As the problems got easier again, the kids praised for intelligence did poorly, as against the kids praised for effort. And now, when the kids were asked to report to others what they scored, of the kids praised for intelligence, 40% lied, in order to keep their egos intact.

In the other group, only 10% felt the need to lie about their scores.

And here’s the real kicker…

When the kids are given problems of the same kind as the very first set, of equal difficulty, the effects were staggering. The kids praised for intelligence showed a drop in performance of 20% from their original scores. Just 6 little words.

But for the kids praised for effort, their performance increased 30% from their original scores. Just 6 little words.

And in case you’re wondering, the test has been repeated with kids from age four to adolescence, city kids and rural kids, boys, girls, ethnicities, the whole thing. Same results.

So here’s the take home bit

If you think carefully about what’s happened, you’ll see that Dweck has offered the kids either a stable, internal attribution (you’re smart at this) or an unstable, internal attribution (you tried hard).

You’ll remember that it’s unstable because effort can change, and the reason for success was effort. If I didn’t do as well as I thought, I can try harder next time.

By contrast, if I fail, and success is tied to intelligence… then failure means I’m stupid.

Powerful stuff in just 6 little words, and the implications for us as parents are weighty, particularly if our schools haven’t caught on.

Love to hear your thoughts.

Impressive words to drop into the morning coffee chat

Attributions, Motivation, Fixed mindset, Growth mindset

Tell me what you’ve seen?

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* For a fuller account of some of Dweck’s work, and where I sourced some of this, try here.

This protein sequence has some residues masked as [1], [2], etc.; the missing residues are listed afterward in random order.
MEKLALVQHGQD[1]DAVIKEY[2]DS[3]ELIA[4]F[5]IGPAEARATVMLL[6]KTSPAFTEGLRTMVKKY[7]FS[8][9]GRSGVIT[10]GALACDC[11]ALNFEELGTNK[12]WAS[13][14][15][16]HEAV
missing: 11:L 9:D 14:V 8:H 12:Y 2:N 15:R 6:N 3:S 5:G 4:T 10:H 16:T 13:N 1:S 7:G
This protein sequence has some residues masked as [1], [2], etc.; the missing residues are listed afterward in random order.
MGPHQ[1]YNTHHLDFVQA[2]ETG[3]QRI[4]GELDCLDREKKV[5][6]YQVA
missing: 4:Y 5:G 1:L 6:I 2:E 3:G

About brendonbclark

Hi, I’m Brendon, but people usually call me B. I’ve a Masters degree in psychology, postgraduate qualification in mental health, and qualifications in counselling, professional supervision and adult education. I consult, speak and blog. Join me, you can subscribe for free.
This entry was posted in Children, General, Learning, Motivation and tagged , , , , , , , , , , . Bookmark the permalink.

10 Responses to How 6 little words can help your kids

  1. Paula Knife says:

    Where was all this information when I was bringing up kids. Never mind i pass it onto my grandkids and I can also use it on staff as a lot of time they act as though they are children. No Seriously this stuff can be used very effectively with staff. Thanks Brendon it is great info. Paula.

  2. Alex says:

    Fantastic – I will be using those 6 words a lot more often!

    • You know – I’ve done this in various ways, and in all kinds of contexts, including just last night when my 11 year old made meatballs! She went from being moderately interested to wanting to help with the rest of dinner and making suggestions about what we could do. Great to watch.

  3. Joey says:

    Fantastic… glad my son is only one and I have a lifetime to apply!

  4. nardz says:

    Schools have “caught on” … it’s generally a battle with educating the parents to change their language and communication approaches.
    🙂 Nardz

    • Ni Nardz. Thanks for the feedback from the inside! Would it be fair to say that teachers have caught on rather than schools?

      Do you have any school wide education/information programmes for parents so they understand what you’re doing? Keen to hear more…

  5. nardz says:

    After re-reading my comment, it would appear that I sound as though I have just rolled out of bed and am half way through my coffee….
    I love reading your work and I look forward to using your stuff at weekly team meetings.
    Have an awesome day,

  6. Pingback: Building better brains (Part 1 of 2) | Bite sized brains